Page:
2.3.6 Security framework, policies and procedures
A security framework is a series of documented policies and processes that are used to guide management and staff in performing their duties. These policies and procedures should reflect legislative requirements, government policy decisions, agreements and internal requirements. Train operators need to establish effective and comprehensive policies and procedures to secure the control systems they operate.
Under the Transport Integration Act 2010, PTV is required to develop and implement policies and strategies to improve the safety of passenger services and the security of the public transport system.
We note that before this audit PTV had not developed policies or provided guidance to train operators. Instead, we found that effort was being duplicated as train operators had independently started to develop security frameworks, policies and procedures, which were at varying stages of development.
During this audit, PTV has developed a security framework and prepared new security arrangements for train operators, but it has not yet provided formal advice to train operators about these arrangements.
PTV needs to adopt a centralised, coordinated approach to governance to encourage more effective collaboration between PTV and the train operators and set minimum security standards.
2.4 How train operators manage cyber security
2.4.1 Boards of PTV and train operators
Effective cyber security relies on full engagement by all levels of an entity—including a responsibility for the entity's board to set a cyber security strategy and ensure it is implemented.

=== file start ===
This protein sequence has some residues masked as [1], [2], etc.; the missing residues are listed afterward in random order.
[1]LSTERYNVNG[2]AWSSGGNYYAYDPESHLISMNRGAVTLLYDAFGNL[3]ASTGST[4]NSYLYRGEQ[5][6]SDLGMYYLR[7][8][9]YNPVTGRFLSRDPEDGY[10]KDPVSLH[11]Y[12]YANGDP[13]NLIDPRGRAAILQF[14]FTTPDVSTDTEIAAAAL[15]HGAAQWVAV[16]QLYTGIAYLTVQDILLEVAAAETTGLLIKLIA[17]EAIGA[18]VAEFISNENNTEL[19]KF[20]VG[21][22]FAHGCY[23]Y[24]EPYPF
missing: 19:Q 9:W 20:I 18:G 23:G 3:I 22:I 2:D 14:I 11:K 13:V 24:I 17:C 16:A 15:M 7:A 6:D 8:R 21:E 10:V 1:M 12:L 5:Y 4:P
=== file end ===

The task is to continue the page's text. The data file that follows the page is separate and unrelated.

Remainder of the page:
We noted that the board of PTV has limited oversight of vulnerabilities, threats and risks to control systems. We identified:
- little evidence of reporting on cyber security issues to the board—PTV had only once provided high‑level reporting about cyber security to its board, in April 2016
- limited board involvement in matters concerning the cyber security of control systems.
We also noted that one train operator regularly reports on control system security to its board while the other does not.
2.4.2 Executive management in PTV and train operators
To ensure that cyber security strategy and measures are implemented, all members of an entity must be committed to securing control systems. Security programs with a clear strategy, adequate funding and visible support from executive managers are more likely to function more effectively.
We found that there is no clear responsibility for providing direction or support for the cyber security of control systems at the executive management level within PTV.
Figure 2A provides an example of a cyber attack on Saudi Arabia's national oil and gas firm.
Case study: Cyber attack on Saudi Aramco